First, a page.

Wednesday, July 11, 2012
Record Mart, an unassuming music store down in the sprawling complex of the Times Square subway station in Manhattan, should be considered one of Latin New York's most important historic musical landmarks. It its heyday, it was not only a place where occult knowledge and cultural legacies were exchanged and passed on from one person to another, but the shop also served as the home base for Montuno Records, a small but important independent label started by proprietor Jesse Moskowitz in the 1970s. The shop and label are inextricably intertwined and constitute a New York Latin institution of sorts. Thankfully, the two entities and its proprietor are alive and well today, keeping the spirit of Subway Salsa alive for old fans and future generations alike. This compilation is an homage, paying tribute to a label that stands out as a plucky cultural beacon from a time when Fania reigned supreme. In Jesse's cramped store one could soak up the sights of Latin album cover art, the tropical sounds blasting over the speakers, and eavesdrop on conversations among the diminutive shop's knowledgeable staff and customers. Just as the New York metropolitan transit system is a crossroads and a means of exchange and travel, so too is its sole surviving cultural tenant Record Mart, an underground urban grotto oasis that despite a period of closure and a dwindling market, seems to hold on as tenaciously as many veteran salsa musicians from the '70s still do to this day in the city. This collection samples the recordings from Montuno's catalog that exemplify danceable Afro-Antillean music, from Nuyorican salsa to Haitian compas, Latin jazz to traditional Cuban genres (including the all-percussion rumba, the flute and violin-flavored charanga, and guitar/trumpet-dominated son), as well as several interesting hybrids incorporating funk, doo-wop and Brazilian sounds. - amazon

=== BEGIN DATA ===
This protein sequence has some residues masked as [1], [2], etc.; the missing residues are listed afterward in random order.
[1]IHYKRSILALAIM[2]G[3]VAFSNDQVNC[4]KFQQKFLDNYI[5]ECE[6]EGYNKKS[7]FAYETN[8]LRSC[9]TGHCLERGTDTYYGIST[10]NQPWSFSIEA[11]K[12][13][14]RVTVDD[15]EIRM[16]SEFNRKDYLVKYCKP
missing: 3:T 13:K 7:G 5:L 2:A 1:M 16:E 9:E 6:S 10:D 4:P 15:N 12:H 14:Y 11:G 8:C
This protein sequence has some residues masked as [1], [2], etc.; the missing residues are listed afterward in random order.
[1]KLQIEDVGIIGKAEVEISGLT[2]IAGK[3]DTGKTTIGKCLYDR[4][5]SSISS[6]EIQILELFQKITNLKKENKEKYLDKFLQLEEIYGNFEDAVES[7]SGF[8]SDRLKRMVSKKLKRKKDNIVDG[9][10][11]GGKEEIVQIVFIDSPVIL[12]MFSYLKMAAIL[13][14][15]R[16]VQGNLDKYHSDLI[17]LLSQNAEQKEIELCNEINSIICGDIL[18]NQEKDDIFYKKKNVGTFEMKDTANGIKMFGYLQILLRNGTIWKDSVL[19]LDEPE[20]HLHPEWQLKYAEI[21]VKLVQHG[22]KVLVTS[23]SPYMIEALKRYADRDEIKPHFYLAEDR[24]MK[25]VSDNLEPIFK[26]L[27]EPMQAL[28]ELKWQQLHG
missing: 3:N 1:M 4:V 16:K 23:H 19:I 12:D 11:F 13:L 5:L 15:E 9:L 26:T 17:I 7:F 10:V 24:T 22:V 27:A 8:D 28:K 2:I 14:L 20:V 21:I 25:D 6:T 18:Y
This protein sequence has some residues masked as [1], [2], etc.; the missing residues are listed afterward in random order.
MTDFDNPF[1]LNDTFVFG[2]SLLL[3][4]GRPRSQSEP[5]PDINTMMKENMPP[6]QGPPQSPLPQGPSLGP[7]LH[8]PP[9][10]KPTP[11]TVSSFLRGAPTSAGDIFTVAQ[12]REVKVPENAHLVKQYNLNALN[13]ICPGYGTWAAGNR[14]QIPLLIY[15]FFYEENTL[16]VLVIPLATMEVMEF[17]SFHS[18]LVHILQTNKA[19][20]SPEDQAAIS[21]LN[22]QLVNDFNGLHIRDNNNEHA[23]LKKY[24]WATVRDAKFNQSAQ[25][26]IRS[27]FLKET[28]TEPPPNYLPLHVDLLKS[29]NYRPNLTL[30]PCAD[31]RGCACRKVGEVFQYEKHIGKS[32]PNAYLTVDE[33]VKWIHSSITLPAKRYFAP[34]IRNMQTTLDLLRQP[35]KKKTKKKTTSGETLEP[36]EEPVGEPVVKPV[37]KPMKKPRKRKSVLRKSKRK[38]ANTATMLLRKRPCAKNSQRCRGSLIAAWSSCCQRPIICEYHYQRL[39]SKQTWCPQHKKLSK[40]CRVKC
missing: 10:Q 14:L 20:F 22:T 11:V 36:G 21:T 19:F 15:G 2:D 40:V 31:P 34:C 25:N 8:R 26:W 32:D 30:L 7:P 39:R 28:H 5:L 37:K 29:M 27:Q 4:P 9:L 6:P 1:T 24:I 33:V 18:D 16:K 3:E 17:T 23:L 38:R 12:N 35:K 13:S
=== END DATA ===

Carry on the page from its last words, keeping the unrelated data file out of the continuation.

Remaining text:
when shit gets to be too much between home life & work life, i put this on & soak up the sunshine & let the tropical vibes wash over me. summer forever amirite?
pt. I // pt. II
p.s. upon my fifth listen, this record is some serious fyre amigos. download this or be bummed.